Stand atop the rocky Sammal fell. To the south, the glistening waters of Pallasjärvi, to the east, unbroken forests. Take a breath of the cleanest air you’ve ever tasted.
It’s not hyperbole to call Finnish Lapland one of the cleanest places on Earth; it’s a proven fact. Lapland and Finland take great pride in maintaining our natural resources, from the old growth forests in the Syöte National Park to the uninhabited rocky fells of Kilpisjärvi. Hike to the top of the Pallas-Yllästunturi fells and experience it for yourself, or take a boating trip on the wide Tornio River, the world’s northernmost natural habitat for zander.
Wild and not-so-wild
Just because humans haven’t planted a flag and built a Starbucks doesn’t mean the land is completely uninhabited. But the scarcity of people in Lapland allows for wild animals to flourish. Tufted-eared lynxes and silent packs wolves prowl the hidden shadows in the deep forests of southern Lapland. In the national parks in Kuusamo, bears rumble and make their marks on trees older than the Republic of Finland itself. A common sight on the blue waters of Lake Inari is a flock of swans enjoying a warm summer day. When cycling or driving around Utsjoki, you might even encounter an elk or a herd of foraging half-wild reindeer. Remember always to share the road; there are more reindeer in Lapland than there are people!
Of course, if you want to get up close and personal with Arctic wildlife, there’s no better place than the Ranua Wildlife Park, where you can see live polar bears and otters amid a wide range of Arctic animals.
The taste of Lapland
Every summer and autumn, the Sámi people, Finns and visitors to Lapland grab a bucket, a berry picker and a mosquito hat, and head into the forests to pick mushrooms and berries. The bounty of Lapland offers cloudberries, lingonberries, blueberries, raspberries, strawberries … the list goes on and on. Mycophiles could not ask for a more perfect place to find mushrooms, as ceps, chanterelles, brittlegills (russulas), milkcaps, brain mushrooms and more all grow naturally in the forests and bogs of Lapland. The purity of Lapland nature extends to the salmon and burbot caught in the Tornio River valley and the wild game from the forests of the Ruka-Kuusamo region. Take a big bite; you won’t forget it anytime soon.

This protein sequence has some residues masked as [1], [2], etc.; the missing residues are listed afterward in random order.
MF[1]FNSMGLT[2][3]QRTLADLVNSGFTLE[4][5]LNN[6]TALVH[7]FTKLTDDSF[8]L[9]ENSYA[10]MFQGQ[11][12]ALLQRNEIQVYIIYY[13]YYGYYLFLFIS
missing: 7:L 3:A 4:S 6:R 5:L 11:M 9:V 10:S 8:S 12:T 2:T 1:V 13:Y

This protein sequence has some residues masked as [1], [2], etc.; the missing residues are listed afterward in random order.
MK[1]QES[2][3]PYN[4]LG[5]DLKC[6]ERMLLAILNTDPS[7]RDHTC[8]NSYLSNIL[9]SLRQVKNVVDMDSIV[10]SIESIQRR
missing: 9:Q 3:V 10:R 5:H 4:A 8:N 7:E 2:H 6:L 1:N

Everyman’s Right (and Everyman’s Responsibility)
Lapland is one of the world’s few regions where most of its natural land is free for anyone to explore and enjoy. Anyone may walk, ski or cycle freely in the countryside without damaging private property or land. You may pick berries, mushrooms and flowers. You may angle for fish or swim or boat in most waterways.
It is also your responsibility to leave Lapland nature as wonderful as you found it. This means no disturbing animals or their homes, and no unauthorized hunting or fishing. You may not harm trees, collect wood or start fires.
Learn more about Everyman’s Right & Responsibilities at Visit Finland.